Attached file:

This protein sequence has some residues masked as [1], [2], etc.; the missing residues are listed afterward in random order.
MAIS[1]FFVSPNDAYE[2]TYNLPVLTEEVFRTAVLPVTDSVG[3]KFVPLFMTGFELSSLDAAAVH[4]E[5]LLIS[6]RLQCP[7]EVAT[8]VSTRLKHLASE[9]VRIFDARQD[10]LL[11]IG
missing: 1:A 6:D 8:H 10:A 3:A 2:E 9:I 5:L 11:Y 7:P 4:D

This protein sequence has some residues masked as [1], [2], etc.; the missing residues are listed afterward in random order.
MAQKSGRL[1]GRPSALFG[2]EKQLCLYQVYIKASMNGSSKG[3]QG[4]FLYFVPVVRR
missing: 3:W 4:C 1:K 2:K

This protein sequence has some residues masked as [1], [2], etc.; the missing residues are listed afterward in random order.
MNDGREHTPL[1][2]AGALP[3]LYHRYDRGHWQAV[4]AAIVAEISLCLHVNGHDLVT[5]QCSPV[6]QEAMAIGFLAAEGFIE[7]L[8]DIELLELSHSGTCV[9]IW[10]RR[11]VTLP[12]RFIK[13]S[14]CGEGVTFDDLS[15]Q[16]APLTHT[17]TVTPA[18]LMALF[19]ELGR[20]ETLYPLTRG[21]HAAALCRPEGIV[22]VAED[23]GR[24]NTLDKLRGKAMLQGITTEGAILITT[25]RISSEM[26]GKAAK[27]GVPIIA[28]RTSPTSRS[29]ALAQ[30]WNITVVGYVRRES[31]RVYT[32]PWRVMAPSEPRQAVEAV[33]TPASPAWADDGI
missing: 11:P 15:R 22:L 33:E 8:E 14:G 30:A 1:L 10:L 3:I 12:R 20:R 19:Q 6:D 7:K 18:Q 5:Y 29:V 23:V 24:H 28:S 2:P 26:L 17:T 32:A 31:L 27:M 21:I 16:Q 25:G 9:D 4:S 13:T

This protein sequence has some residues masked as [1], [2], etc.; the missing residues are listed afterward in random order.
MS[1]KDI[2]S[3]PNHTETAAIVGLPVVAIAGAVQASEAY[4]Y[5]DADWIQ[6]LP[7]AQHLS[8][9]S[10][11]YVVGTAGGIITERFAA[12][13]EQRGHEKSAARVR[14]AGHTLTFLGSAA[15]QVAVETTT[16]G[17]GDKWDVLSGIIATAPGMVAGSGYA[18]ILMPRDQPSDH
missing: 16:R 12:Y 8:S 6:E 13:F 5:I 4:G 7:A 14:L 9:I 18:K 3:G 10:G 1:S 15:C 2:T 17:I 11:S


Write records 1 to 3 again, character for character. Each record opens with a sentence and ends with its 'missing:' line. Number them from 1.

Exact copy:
This protein sequence has some residues masked as [1], [2], etc.; the missing residues are listed afterward in random order.
MAIS[1]FFVSPNDAYE[2]TYNLPVLTEEVFRTAVLPVTDSVG[3]KFVPLFMTGFELSSLDAAAVH[4]E[5]LLIS[6]RLQCP[7]EVAT[8]VSTRLKHLASE[9]VRIFDARQD[10]LL[11]IG
missing: 1:A 6:D 8:H 10:A 3:A 2:E 9:I 5:L 11:Y 7:P 4:D

This protein sequence has some residues masked as [1], [2], etc.; the missing residues are listed afterward in random order.
MAQKSGRL[1]GRPSALFG[2]EKQLCLYQVYIKASMNGSSKG[3]QG[4]FLYFVPVVRR
missing: 3:W 4:C 1:K 2:K

This protein sequence has some residues masked as [1], [2], etc.; the missing residues are listed afterward in random order.
MNDGREHTPL[1][2]AGALP[3]LYHRYDRGHWQAV[4]AAIVAEISLCLHVNGHDLVT[5]QCSPV[6]QEAMAIGFLAAEGFIE[7]L[8]DIELLELSHSGTCV[9]IW[10]RR[11]VTLP[12]RFIK[13]S[14]CGEGVTFDDLS[15]Q[16]APLTHT[17]TVTPA[18]LMALF[19]ELGR[20]ETLYPLTRG[21]HAAALCRPEGIV[22]VAED[23]GR[24]NTLDKLRGKAMLQGITTEGAILITT[25]RISSEM[26]GKAAK[27]GVPIIA[28]RTSPTSRS[29]ALAQ[30]WNITVVGYVRRES[31]RVYT[32]PWRVMAPSEPRQAVEAV[33]TPASPAWADDGI
missing: 11:P 15:R 22:L 33:E 8:E 14:G 30:A 1:L 10:L 3:I 12:R 20:R 19:Q 6:D 7:K 18:Q 5:Y 29:V 23:V 24:H 28:S 2:P 26:L 17:T 32:A 31:L 27:M 21:I 16:Q 25:G 9:D 4:S 13:T